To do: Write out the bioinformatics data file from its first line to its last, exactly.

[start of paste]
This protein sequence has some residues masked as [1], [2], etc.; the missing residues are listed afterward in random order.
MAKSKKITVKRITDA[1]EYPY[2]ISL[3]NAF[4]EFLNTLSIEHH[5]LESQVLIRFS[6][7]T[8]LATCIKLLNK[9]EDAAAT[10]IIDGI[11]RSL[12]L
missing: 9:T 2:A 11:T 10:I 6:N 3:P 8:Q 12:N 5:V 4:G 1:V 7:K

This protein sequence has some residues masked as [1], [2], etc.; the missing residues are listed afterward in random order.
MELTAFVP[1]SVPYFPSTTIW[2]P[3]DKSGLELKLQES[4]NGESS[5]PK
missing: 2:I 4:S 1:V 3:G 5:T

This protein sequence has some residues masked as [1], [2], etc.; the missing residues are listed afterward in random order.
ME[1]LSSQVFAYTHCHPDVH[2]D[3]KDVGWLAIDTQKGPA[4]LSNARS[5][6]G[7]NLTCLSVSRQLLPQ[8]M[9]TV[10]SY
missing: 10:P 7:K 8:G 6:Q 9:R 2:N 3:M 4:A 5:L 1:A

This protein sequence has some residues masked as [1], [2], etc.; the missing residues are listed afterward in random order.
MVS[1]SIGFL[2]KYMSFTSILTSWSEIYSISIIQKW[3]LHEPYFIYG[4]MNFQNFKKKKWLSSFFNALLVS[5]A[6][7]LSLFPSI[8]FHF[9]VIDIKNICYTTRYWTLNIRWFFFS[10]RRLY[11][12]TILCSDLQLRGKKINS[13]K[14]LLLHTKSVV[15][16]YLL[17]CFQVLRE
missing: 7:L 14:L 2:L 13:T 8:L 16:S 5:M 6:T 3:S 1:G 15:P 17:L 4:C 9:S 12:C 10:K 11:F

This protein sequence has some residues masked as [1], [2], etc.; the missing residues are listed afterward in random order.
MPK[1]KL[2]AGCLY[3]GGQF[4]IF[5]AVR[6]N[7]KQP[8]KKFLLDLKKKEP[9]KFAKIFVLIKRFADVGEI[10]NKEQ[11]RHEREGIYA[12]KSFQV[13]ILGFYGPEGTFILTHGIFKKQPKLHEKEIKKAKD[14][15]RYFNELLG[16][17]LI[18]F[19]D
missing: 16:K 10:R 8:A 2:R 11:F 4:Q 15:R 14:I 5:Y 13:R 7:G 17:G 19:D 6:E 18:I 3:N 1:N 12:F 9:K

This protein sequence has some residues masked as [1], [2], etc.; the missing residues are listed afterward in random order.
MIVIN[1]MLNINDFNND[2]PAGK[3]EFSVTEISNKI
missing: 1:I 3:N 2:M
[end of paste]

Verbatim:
This protein sequence has some residues masked as [1], [2], etc.; the missing residues are listed afterward in random order.
MAKSKKITVKRITDA[1]EYPY[2]ISL[3]NAF[4]EFLNTLSIEHH[5]LESQVLIRFS[6][7]T[8]LATCIKLLNK[9]EDAAAT[10]IIDGI[11]RSL[12]L
missing: 9:T 2:A 11:T 10:I 6:N 3:P 8:Q 12:N 5:V 4:G 1:V 7:K

This protein sequence has some residues masked as [1], [2], etc.; the missing residues are listed afterward in random order.
MELTAFVP[1]SVPYFPSTTIW[2]P[3]DKSGLELKLQES[4]NGESS[5]PK
missing: 2:I 4:S 1:V 3:G 5:T

This protein sequence has some residues masked as [1], [2], etc.; the missing residues are listed afterward in random order.
ME[1]LSSQVFAYTHCHPDVH[2]D[3]KDVGWLAIDTQKGPA[4]LSNARS[5][6]G[7]NLTCLSVSRQLLPQ[8]M[9]TV[10]SY
missing: 10:P 7:K 8:G 6:Q 9:R 2:N 3:M 4:A 5:L 1:A

This protein sequence has some residues masked as [1], [2], etc.; the missing residues are listed afterward in random order.
MVS[1]SIGFL[2]KYMSFTSILTSWSEIYSISIIQKW[3]LHEPYFIYG[4]MNFQNFKKKKWLSSFFNALLVS[5]A[6][7]LSLFPSI[8]FHF[9]VIDIKNICYTTRYWTLNIRWFFFS[10]RRLY[11][12]TILCSDLQLRGKKINS[13]K[14]LLLHTKSVV[15][16]YLL[17]CFQVLRE
missing: 7:L 14:L 2:L 13:T 8:L 16:S 5:M 6:T 3:S 1:G 15:P 17:L 4:C 9:S 12:C 10:K 11:F

This protein sequence has some residues masked as [1], [2], etc.; the missing residues are listed afterward in random order.
MPK[1]KL[2]AGCLY[3]GGQF[4]IF[5]AVR[6]N[7]KQP[8]KKFLLDLKKKEP[9]KFAKIFVLIKRFADVGEI[10]NKEQ[11]RHEREGIYA[12]KSFQV[13]ILGFYGPEGTFILTHGIFKKQPKLHEKEIKKAKD[14][15]RYFNELLG[16][17]LI[18]F[19]D
missing: 16:K 10:R 8:A 2:R 11:F 4:Q 15:R 14:I 5:Y 13:R 7:G 17:G 19:D 6:E 18:I 3:N 1:N 12:F 9:K

This protein sequence has some residues masked as [1], [2], etc.; the missing residues are listed afterward in random order.
MIVIN[1]MLNINDFNND[2]PAGK[3]EFSVTEISNKI
missing: 1:I 3:N 2:M